About those days, Gananoque began to loom up and take rank as a milling and flouring centre. Among her other enterprises, the Messrs. McDonald conceived the idea of establishing a line of boats to run away into the interior of the country. Capt. Kidd, the commander of the first boat, was instructed to follow the Gananoque River to Marble Rock, thence North and East to the Outlet; there he was to make a bold dash through the unknown waters of Charleston Lake, and try to strike Charleston, at which place immense quantities of wheat were supposed to be stored awaiting to be shipped by this line of boats to the "Big Mill" at Gananoque. This line ran for some years, bringing down wheat, potash and other products, and taking back other merchandise. It was looked upon at the time as quite as great an enterprise as to bring wheat from the head of Lake Superior now. At the time those events were transpiring rumor reached the Irish Woods (for even in those days there were rumors) that a line of boats had been established from Gananoque to Charleston. The settlers were much astonished, but pleased at the same time, and with their usual pluck and energy decided to cut a road forthwith to connect the Irish Woods with Kidd Road at some point south of the Outlet. That road left the 4th concession at Johnston's Corner, ran west and north, and tapped the Kidd road at Dulcemain. It is known to this day as the "Keating road", and was for forty years the muddiest road in Canada, until "California Webster" grouped it into his "Grand Road Scheme". Since that you could whip a top on it. That road did much to open up Dulcemain and cause it to be settled.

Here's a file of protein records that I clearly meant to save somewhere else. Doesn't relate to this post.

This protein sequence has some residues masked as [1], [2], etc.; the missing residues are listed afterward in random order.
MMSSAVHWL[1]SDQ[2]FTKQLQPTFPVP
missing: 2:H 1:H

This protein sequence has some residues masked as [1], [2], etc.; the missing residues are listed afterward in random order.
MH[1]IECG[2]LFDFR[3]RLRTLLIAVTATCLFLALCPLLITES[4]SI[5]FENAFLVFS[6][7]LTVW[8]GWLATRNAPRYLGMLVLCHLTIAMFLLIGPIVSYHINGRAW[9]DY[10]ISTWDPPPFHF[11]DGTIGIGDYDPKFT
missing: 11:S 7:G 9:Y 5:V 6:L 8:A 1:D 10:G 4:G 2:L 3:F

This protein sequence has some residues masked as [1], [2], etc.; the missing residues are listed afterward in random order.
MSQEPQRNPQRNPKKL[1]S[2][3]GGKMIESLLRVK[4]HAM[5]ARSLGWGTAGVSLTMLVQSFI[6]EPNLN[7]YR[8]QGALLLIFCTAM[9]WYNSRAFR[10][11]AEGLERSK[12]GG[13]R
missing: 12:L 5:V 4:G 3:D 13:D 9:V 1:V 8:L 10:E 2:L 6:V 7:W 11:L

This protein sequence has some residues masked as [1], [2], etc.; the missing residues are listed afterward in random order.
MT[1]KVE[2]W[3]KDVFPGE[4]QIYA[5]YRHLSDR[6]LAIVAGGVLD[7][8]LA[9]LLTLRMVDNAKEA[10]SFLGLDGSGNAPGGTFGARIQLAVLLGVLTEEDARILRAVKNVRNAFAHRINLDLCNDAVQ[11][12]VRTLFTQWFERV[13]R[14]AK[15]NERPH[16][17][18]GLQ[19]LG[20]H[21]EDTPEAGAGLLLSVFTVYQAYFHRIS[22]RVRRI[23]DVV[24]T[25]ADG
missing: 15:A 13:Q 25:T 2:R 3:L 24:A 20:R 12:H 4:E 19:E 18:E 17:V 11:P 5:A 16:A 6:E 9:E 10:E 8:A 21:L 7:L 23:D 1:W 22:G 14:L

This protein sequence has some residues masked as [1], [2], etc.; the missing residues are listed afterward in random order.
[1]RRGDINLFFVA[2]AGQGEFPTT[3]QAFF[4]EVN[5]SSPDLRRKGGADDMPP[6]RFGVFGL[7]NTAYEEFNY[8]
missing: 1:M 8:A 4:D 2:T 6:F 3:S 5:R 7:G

In 1832 the late Robert Webster erected a saw mill at the Outlet, which also did much to help get the section at and about the Outlet settled. A post office was established there known as "Mount Webster", but has since been removed to Warburton.
      The first settler in the 6th concession was the late David Shipman; and the writer followed a trail through the sixth line before any white man attempted to settle there.
      Mr. Editor, I well know you are not a pessimist; and some time I hope to take you in a buggy and drive with you over these roads, which I have been describing, that you may see with your own eyes what industry and frugality can accomplish in one short lifetime. Then a wilderness! Now, splendid roads, highly cultivated farms, elegant houses luxuriously furnished, evidences of taste and refinement in all their surroundings, owned and inhabited by the sons of "Early Settlers". And amidst all this material progress you will behold the true elements of the people's greatness. Schools and Churches stand thick through all these neighborhoods, the people worshipping beneath their own vine and fig tree, and enjoying all that man is permitted to enjoy here below.